Rightswalk : Trails of Justice
A human rights walk
Den Haag, 26 Locations
The Rights Walk in The Hague will tell you about the particular aspects of rights and justice that relate to what you see en route. The central part of the Walk, City Centre, focuses on the oldest part of The Hague – these few kilometres could be walked in an hour, but you can take as long as you like enjoying the historic buildings, museums and cafés along the route.
You can start at any location of the tour and select the places you want to visit.
The second part, the International Law Excursion, will show you some of the places that have established The Hague’s worldwide reputation as a city of international justice and arbitration. At the end of this route, you will be at Scheveningen beach. You can either walk between the venues, rent a bike or take short tram rides. It’s a great destination for both adults and kids.
Walk along and experience the City of Peace & Justice.
This part of the tour will lead you along the origins of Dutch democracy, the scientific & intellectual discoveries of the Golden Age, the gruesome political murders of 1672, the Hague Peace Conferences of 1899 and 1907, the Second World War and the persecution of the Jews (one of the few Jewish survivors founded the Wiener Konditorei), and present-day activities to counter discrimination, human trafficking and crimes against humanity.
If time is no obstacle, you can visit one of the museums in this quarter: the Prison Gate Museum and the Willem V Gallery, the world-famous Mauritshuis with its Vermeer paintings, the Escher Museum or the Historical Museum of The Hague. The City Hall’s Atrium frequently offers interesting historical exhibitions portraying this ‘City of Peace and International Justice’. There are also plenty of places to rest and recharge your batteries, such as café De Posthoorn and restaurant Le Bistroquet with their remarkable political histories.
Just behind the Filmtheater, you will find The Hague’s Chinatown, an area with many ethnic groups, temples, a mosque (formerly used as a synagogue), and more exotic restaurants than one could visit in a month. Just a few minutes’ walk from there is the extremely interesting Humanity House, an ‘experience museum’ initiated by the International Red Cross where you can see and feel what it is like to be in a war, a refugee camp.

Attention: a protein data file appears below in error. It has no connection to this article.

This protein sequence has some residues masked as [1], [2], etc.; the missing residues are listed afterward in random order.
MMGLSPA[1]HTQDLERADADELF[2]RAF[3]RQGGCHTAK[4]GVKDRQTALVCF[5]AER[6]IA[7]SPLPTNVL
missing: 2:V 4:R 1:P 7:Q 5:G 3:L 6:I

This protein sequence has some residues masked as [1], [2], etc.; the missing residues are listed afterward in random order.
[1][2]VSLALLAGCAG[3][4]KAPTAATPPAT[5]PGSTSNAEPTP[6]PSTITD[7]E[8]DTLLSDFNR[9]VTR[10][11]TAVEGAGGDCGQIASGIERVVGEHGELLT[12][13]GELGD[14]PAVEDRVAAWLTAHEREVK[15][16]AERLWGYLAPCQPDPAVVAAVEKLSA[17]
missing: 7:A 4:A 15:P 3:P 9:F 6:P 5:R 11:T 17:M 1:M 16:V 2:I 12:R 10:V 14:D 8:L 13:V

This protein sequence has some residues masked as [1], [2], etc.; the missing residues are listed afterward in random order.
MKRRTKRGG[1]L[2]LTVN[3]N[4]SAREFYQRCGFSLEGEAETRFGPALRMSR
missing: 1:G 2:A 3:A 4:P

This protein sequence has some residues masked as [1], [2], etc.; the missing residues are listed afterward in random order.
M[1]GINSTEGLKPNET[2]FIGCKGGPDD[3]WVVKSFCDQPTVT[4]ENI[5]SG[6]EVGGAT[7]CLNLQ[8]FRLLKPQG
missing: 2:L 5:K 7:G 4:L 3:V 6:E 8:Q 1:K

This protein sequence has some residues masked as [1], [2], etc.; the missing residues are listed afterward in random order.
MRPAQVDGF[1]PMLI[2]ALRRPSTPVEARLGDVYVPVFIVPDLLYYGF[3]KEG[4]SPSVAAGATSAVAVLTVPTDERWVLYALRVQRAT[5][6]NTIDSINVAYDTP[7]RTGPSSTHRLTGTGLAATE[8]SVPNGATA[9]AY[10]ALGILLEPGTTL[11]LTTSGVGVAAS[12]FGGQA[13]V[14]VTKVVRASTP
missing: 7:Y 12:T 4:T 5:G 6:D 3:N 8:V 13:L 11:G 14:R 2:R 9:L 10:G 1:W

International Law Excursion
With the opening of the Peace Palace in 1913, its sponsor, Andrew Carnegie, hoped to contribute towards the prevention of any major wars. It is now the seat of the International Court of Justice. There are guided tours at various hours of the day. In the wooded areas beyond the Peace Palace you’ll find interesting monuments and beautiful residences, each with their own history. Further along in the direction of Scheveningen is Madurodam, a park hosting miniature replicas of hundreds of Dutch sights.
In Scheveningen, you will find the Oranjehotel, where war prisoners were held from 1940 to 1945. You will also find the grand office building that houses the International Tribunal for the Former Yugoslavia, where Milosevic, Karadzic and Mladic stood trial; the modern architecture of the Nobel Prize winning Organization for the Prohibition of Chemical Weapons; the Gemeentemuseum (Municipal Museum) and its vast collection including Mondrian; and the adjacent Museum of Photography. At Scheveningen beach, the prestigious Kurhaus Hotel has hosted such dignitaries as Winston Churchill and Mikhail Gorbachev.
Download the Walk at home or at a Wi-Fi hotspot
Bring earbuds/headphones; they make it easier to listen to the audio clips
Special discount: Upon presentation of the downloaded Rights Walk The Hague, visitors to Humanity House pay only € 3.50 instead of € 7.50.
Rights Walk The Hague is initiated by Amnesty International and supported by Humanity House.
Translation: Alex Hamelers, Jane Bemont
Voice-over: Dawn Mastin